Hurricane season has arrived! Here’s a monthly look at where and when tropical systems usually form
June and July aren’t typically very active, but the Gulf of Mexico is a spot to watch
MONTGOMERY, Ala. (WSFA) - Well, somehow we’ve arrived at the beginning of hurricane season 2021. We know, we know...it feels like last year’s wild season just ended. But here we are.
Yet again we saw a pre-hurricane season storm this year with Ana in May. So what’s ahead for June and the rest of hurricane season?
It’s hard to say what’s going to happen more than 7-14 days into the future when it comes to tropical activity. We can look at whether or not the overall environment will be supportive, neutral or hostile towards tropical cyclone development, but that’s about it when you go more than two weeks out.
We can also look at the typical “hot spots” for tropical activity for a given month based on climatology.
For both June and July, that includes a good portion of the Gulf of Mexico. That’s not to say that the Gulf is active in June and July; rather, it’s to say that when we do see tropical activity during those months, there’s a decent chance it will be in the Gulf (or the other highlighted areas).
Going even farther into hurricane season, we notice an uptick in the probability of tropical systems forming in or moving through the Gulf. Climatologically speaking, the months with the highest chance of featuring a tropical system in the Gulf of Mexico are September and October.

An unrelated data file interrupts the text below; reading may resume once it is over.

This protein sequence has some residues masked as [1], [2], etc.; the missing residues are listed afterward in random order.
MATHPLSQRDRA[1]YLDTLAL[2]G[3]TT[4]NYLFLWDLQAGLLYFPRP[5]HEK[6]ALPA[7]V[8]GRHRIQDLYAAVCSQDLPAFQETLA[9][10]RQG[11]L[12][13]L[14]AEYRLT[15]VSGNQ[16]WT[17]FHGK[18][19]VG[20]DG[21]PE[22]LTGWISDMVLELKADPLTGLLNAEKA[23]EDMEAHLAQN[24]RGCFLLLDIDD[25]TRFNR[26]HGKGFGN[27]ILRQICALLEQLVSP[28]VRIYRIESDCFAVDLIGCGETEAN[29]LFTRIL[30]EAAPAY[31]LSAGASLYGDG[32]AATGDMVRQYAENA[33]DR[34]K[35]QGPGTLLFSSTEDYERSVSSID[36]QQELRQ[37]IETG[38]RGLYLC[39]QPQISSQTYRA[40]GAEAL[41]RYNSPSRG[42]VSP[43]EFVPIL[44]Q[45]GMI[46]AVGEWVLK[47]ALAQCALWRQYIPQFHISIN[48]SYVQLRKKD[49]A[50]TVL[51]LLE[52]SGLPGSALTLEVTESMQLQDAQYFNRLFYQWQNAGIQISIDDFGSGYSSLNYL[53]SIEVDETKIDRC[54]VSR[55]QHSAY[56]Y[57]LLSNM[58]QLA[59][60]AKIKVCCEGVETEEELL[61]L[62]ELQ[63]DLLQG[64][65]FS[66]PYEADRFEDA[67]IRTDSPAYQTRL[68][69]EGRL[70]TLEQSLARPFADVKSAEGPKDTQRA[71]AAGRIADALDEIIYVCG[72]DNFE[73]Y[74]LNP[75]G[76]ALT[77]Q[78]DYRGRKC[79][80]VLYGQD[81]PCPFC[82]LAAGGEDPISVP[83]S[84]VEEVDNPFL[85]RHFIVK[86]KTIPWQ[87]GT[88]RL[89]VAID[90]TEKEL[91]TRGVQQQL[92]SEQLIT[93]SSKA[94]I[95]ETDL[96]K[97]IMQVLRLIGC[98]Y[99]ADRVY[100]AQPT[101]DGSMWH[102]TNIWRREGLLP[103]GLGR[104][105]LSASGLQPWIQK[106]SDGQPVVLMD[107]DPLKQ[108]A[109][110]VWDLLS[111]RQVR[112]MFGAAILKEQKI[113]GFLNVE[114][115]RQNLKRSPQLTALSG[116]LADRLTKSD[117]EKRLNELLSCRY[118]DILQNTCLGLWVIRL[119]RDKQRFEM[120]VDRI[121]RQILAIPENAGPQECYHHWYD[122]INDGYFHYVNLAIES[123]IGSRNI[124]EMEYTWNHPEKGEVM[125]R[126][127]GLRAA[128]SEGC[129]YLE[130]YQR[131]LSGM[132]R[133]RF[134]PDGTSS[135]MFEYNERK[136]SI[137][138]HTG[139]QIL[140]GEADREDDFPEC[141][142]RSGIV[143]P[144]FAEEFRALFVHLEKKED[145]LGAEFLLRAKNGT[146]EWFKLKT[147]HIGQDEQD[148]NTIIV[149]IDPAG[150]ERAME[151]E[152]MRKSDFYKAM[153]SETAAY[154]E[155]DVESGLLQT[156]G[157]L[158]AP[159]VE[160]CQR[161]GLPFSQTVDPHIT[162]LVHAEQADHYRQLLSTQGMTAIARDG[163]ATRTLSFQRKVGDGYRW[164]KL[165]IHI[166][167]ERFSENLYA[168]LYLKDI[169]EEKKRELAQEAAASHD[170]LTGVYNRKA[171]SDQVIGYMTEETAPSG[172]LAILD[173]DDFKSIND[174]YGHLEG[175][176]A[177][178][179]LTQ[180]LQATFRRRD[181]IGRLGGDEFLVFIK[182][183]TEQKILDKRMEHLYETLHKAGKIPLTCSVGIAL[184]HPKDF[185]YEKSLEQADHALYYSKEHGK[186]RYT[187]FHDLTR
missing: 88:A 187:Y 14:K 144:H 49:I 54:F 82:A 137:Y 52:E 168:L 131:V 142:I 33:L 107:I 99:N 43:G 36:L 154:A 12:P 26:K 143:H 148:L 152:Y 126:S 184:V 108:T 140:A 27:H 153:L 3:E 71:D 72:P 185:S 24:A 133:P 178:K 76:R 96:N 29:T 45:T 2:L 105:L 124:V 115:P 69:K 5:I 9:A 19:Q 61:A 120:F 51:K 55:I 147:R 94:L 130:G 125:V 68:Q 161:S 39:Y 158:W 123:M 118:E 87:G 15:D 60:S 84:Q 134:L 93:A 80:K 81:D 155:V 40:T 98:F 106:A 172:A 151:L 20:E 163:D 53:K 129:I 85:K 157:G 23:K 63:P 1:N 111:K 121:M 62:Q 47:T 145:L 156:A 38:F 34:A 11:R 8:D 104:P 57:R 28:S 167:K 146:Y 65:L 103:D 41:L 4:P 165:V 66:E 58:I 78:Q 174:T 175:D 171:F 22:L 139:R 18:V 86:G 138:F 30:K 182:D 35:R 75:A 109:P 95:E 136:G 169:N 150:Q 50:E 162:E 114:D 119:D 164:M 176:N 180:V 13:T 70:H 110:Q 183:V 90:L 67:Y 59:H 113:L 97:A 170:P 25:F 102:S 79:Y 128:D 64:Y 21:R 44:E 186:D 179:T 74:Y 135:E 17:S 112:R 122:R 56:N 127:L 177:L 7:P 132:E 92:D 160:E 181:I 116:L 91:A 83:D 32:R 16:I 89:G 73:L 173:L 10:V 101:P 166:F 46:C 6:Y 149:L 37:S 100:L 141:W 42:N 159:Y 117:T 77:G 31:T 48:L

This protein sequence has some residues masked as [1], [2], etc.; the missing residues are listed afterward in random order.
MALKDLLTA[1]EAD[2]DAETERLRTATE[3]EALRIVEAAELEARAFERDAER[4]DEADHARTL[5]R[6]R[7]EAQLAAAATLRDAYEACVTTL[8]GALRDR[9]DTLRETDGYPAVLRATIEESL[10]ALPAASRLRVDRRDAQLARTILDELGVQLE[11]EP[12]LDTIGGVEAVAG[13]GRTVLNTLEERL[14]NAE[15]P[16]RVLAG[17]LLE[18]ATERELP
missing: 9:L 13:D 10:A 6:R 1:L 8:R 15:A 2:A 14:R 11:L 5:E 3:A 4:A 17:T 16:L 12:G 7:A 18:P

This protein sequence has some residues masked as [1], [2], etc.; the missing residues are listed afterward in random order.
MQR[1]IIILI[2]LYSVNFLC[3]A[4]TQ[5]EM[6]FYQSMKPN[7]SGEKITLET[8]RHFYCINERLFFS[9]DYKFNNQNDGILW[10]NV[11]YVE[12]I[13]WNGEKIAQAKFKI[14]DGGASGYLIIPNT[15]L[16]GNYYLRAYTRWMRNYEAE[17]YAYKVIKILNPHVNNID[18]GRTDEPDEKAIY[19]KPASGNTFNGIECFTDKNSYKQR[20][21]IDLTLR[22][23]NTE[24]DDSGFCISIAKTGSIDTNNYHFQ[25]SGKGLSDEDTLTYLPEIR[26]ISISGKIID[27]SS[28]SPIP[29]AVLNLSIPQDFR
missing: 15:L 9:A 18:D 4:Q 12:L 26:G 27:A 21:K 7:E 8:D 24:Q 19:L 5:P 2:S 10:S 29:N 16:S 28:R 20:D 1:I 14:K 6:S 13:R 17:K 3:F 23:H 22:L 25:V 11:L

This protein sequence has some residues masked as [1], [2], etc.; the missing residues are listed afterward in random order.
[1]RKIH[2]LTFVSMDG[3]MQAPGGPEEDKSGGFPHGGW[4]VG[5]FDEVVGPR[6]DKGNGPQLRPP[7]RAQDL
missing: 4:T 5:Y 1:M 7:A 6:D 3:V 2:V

For the Alabama and Northwest Florida coast, September is the month to circle on your calendar. That’s the month when environmental conditions most often favor tropical trouble making its way up here.
If you look at the Atlantic Basin as a whole, the window with the absolute most tropical activity is mid-August through late October. That roughly 10-week span includes most of our tropical storms, hurricanes and major hurricanes.
Per a graph constructed by Dr. Philip Klotzbach of Colorado State University, about 78% of all tropical storms in the Atlantic Basin between 1851 and 2020 formed in August, September or October.
About 85% of all hurricanes in the Atlantic formed during one of those three months. And over 90% of all major hurricanes (category 3+) to form in the Atlantic did so in either August, September or October.
Don’t let that prevent you from being prepared during the “not so active” months of June, July and November. As 2020 showed us, Mother Nature doesn’t care what the calendar says.
It’s vital to always be prepared as if a storm was heading right for your location. You can find out more information about hurricane season preparedness by clicking this link.
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